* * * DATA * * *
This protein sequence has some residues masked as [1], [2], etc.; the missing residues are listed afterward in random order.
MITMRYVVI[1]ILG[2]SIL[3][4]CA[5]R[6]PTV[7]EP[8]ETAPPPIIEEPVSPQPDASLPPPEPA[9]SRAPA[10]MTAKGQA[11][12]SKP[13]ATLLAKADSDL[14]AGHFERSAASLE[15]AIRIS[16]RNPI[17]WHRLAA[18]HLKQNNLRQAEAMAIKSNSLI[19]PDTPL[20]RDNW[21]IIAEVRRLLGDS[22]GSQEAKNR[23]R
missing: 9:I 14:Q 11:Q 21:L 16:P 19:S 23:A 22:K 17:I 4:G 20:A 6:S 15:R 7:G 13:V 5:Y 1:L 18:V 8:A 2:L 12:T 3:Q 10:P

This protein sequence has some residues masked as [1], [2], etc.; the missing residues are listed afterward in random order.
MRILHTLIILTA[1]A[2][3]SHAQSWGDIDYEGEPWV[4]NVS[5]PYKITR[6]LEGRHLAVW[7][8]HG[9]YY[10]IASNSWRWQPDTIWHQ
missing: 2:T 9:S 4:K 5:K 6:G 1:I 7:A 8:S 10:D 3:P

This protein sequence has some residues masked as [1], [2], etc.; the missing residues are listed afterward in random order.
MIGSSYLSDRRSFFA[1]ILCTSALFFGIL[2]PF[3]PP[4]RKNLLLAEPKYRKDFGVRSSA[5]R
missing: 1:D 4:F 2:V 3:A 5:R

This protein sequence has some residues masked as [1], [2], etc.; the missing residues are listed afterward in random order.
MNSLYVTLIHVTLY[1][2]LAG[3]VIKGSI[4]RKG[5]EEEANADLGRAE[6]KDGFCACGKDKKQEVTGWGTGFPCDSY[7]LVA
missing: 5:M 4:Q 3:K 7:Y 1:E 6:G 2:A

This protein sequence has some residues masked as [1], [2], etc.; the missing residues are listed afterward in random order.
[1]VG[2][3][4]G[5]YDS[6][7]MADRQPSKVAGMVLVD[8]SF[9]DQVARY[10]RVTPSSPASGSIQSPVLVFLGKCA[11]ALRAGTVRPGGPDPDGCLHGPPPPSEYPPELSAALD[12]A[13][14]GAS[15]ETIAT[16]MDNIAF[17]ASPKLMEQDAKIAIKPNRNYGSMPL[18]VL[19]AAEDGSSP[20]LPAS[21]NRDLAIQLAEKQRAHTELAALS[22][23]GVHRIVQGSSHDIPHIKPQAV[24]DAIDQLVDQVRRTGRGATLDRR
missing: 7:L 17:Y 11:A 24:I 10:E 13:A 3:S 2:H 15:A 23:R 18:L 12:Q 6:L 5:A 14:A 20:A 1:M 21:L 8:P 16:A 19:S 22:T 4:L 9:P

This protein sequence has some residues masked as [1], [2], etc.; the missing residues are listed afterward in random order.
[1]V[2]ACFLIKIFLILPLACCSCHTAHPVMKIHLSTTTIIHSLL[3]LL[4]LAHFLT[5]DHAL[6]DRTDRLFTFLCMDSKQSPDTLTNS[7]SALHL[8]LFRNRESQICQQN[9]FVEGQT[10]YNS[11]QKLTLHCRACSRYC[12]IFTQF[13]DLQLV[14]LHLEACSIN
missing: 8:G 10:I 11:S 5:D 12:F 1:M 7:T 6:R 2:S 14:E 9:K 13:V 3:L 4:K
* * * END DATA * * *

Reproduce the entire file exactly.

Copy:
This protein sequence has some residues masked as [1], [2], etc.; the missing residues are listed afterward in random order.
MITMRYVVI[1]ILG[2]SIL[3][4]CA[5]R[6]PTV[7]EP[8]ETAPPPIIEEPVSPQPDASLPPPEPA[9]SRAPA[10]MTAKGQA[11][12]SKP[13]ATLLAKADSDL[14]AGHFERSAASLE[15]AIRIS[16]RNPI[17]WHRLAA[18]HLKQNNLRQAEAMAIKSNSLI[19]PDTPL[20]RDNW[21]IIAEVRRLLGDS[22]GSQEAKNR[23]R
missing: 9:I 14:Q 11:Q 21:L 16:P 19:S 23:A 22:K 17:I 4:G 20:A 6:S 15:R 7:G 13:V 5:Y 1:L 18:V 8:A 2:L 12:T 3:Q 10:P

This protein sequence has some residues masked as [1], [2], etc.; the missing residues are listed afterward in random order.
MRILHTLIILTA[1]A[2][3]SHAQSWGDIDYEGEPWV[4]NVS[5]PYKITR[6]LEGRHLAVW[7][8]HG[9]YY[10]IASNSWRWQPDTIWHQ
missing: 2:T 9:S 4:K 5:K 6:G 1:I 7:A 8:S 10:D 3:P

This protein sequence has some residues masked as [1], [2], etc.; the missing residues are listed afterward in random order.
MIGSSYLSDRRSFFA[1]ILCTSALFFGIL[2]PF[3]PP[4]RKNLLLAEPKYRKDFGVRSSA[5]R
missing: 1:D 4:F 2:V 3:A 5:R

This protein sequence has some residues masked as [1], [2], etc.; the missing residues are listed afterward in random order.
MNSLYVTLIHVTLY[1][2]LAG[3]VIKGSI[4]RKG[5]EEEANADLGRAE[6]KDGFCACGKDKKQEVTGWGTGFPCDSY[7]LVA
missing: 5:M 4:Q 3:K 7:Y 1:E 6:G 2:A

This protein sequence has some residues masked as [1], [2], etc.; the missing residues are listed afterward in random order.
[1]VG[2][3][4]G[5]YDS[6][7]MADRQPSKVAGMVLVD[8]SF[9]DQVARY[10]RVTPSSPASGSIQSPVLVFLGKCA[11]ALRAGTVRPGGPDPDGCLHGPPPPSEYPPELSAALD[12]A[13][14]GAS[15]ETIAT[16]MDNIAF[17]ASPKLMEQDAKIAIKPNRNYGSMPL[18]VL[19]AAEDGSSP[20]LPAS[21]NRDLAIQLAEKQRAHTELAALS[22][23]GVHRIVQGSSHDIPHIKPQAV[24]DAIDQLVDQVRRTGRGATLDRR
missing: 7:L 17:Y 11:A 24:I 10:E 13:A 3:S 2:H 15:A 23:R 18:L 12:Q 6:L 5:A 14:A 20:A 1:M 21:L 8:P 16:A 19:S 22:T 4:L 9:P

This protein sequence has some residues masked as [1], [2], etc.; the missing residues are listed afterward in random order.
[1]V[2]ACFLIKIFLILPLACCSCHTAHPVMKIHLSTTTIIHSLL[3]LL[4]LAHFLT[5]DHAL[6]DRTDRLFTFLCMDSKQSPDTLTNS[7]SALHL[8]LFRNRESQICQQN[9]FVEGQT[10]YNS[11]QKLTLHCRACSRYC[12]IFTQF[13]DLQLV[14]LHLEACSIN
missing: 8:G 10:I 11:S 5:D 12:F 1:M 7:T 6:R 2:S 14:E 9:K 13:V 3:L 4:K